Chumash Painted Cave State Historic Park (outside Santa Barbara, CA)

The Chumash Indians were the dominant people in a portion of southern California that includes Santa Barbara, Ventura and San Luis Obispo counties. They left behind many examples of rock art throughout this region. The most accessible site is Chumash Painted Cave State Park, just off State Hwy 154. The pictographs, done in red and black polychrome paints, adorn the walls of a small sandstone cave, protected from the public by an iron gate. The symbols are thought to involve Chumash cosmology, but in fact no one really knows.

The art is similar to other pictographs that we saw last year in the Southwest.


St. Peter’s Basilica (Vatican, Italy)

After dinner, the tour group returned to Vatican City to see arguably the most famous church in all of Christendom. Huge throngs of people were already flooding St. Peter’s Square.

Burial site for its namesake and numerous popes as well as papal basilica, St. Peter’s Basilica is not only a destination for the Catholic faithful but tourists from all over the world. It is one of the largest churches in the world, spreading over almost 6 acres. Like many other holy sites the world over, which includes many cultures and civilizations throughout history, it is built on top of another holy site, in this case, the basilica built by Emperor Constantine. It is also to be admired artistically. Some of the greatest names of the Renaissance were involved in its construction: Michelangelo, Bernini and Bramante (the architect). Its very splendor and opulence probably lend fuel to the fires of those who find its excesses overwrought. But, it is undeniably a monumental achievement in architecture, art and religious conviction.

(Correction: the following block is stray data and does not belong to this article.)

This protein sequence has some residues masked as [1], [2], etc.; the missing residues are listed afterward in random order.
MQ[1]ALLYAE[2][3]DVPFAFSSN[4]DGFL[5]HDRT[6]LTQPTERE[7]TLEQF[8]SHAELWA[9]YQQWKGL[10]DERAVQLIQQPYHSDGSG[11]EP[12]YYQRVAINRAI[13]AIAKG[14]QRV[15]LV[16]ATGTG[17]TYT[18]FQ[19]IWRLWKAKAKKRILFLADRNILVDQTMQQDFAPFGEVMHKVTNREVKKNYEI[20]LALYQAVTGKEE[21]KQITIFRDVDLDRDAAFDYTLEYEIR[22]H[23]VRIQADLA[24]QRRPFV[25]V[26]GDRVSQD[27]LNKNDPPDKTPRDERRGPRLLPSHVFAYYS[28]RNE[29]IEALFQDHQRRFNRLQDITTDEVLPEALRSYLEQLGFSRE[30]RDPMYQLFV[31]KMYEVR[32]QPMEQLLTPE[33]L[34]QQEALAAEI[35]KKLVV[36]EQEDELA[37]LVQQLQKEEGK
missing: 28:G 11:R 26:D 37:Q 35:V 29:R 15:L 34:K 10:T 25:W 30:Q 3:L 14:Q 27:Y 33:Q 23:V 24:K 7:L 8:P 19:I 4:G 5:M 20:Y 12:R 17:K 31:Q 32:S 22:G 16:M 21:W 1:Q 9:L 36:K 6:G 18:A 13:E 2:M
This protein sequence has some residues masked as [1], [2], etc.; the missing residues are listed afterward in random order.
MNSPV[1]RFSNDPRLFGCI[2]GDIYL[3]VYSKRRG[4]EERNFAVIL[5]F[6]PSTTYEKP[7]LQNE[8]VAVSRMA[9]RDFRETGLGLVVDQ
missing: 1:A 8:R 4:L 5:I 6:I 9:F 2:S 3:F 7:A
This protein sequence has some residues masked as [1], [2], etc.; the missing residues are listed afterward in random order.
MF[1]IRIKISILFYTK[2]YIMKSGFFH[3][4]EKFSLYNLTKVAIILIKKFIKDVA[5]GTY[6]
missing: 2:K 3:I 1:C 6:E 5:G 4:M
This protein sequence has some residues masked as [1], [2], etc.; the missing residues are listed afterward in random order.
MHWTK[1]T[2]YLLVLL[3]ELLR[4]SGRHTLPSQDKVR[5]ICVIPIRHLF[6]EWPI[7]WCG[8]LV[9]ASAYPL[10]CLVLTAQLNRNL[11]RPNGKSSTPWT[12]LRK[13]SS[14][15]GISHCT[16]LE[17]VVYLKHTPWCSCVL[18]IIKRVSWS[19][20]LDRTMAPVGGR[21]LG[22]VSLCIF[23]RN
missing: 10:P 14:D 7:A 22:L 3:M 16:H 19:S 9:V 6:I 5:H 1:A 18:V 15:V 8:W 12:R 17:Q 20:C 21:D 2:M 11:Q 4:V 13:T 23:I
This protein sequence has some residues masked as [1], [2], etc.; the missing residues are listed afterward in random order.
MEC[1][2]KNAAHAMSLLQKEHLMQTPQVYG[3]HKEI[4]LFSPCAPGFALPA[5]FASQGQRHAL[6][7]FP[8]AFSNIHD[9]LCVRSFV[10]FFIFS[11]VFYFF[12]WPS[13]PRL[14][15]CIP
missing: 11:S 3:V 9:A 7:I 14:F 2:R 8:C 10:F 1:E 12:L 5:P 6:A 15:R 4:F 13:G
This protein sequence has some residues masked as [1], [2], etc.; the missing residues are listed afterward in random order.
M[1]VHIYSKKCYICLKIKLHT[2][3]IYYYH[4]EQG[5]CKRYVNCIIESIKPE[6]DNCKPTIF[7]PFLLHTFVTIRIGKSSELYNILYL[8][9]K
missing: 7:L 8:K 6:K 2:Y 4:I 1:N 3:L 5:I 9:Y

The life of St. Peter is depicted on the ceiling of the portico

The dome, the tallest in the world, is a technical achievement, influenced by the dome designs of the Pantheon and Florence Cathedral. Several architects, including Michelangelo, passed away before the dome was completed. Superficially, it looks like the Pantheon’s, the representational “coffering” being instead paintings of 96 Biblical and papal figures, 16 in each of 6 ascending tiers. Unlike the Pantheon, the dome was built oval in shape to reduce compressional forces. There are also 16 windows ringing the dome at the base that provide illumination that on sunny days appears as crepuscular rays. The dome sits on a cylindrical wall, like the Pantheon’s, but which is itself mounted on four massive pillars, connected by spandrels on which each of the four evangelists, Luke, Matthew, John and Mark, is painted, to give an overall impression of stupendous height.

Leading up to the dome, the nave is flanked by pillars on both sides with niches occupied by statues of saints

The ovoid dome rests on a row of 16 clerestory windows, a source of natural illumination

Michelangelo’s masterpiece, the Pieta, is also in the basilica, housed in a glass case. He was an unknown sculptor, aged 24, when he completed it from a single piece of marble.

The Pieta by Michelangelo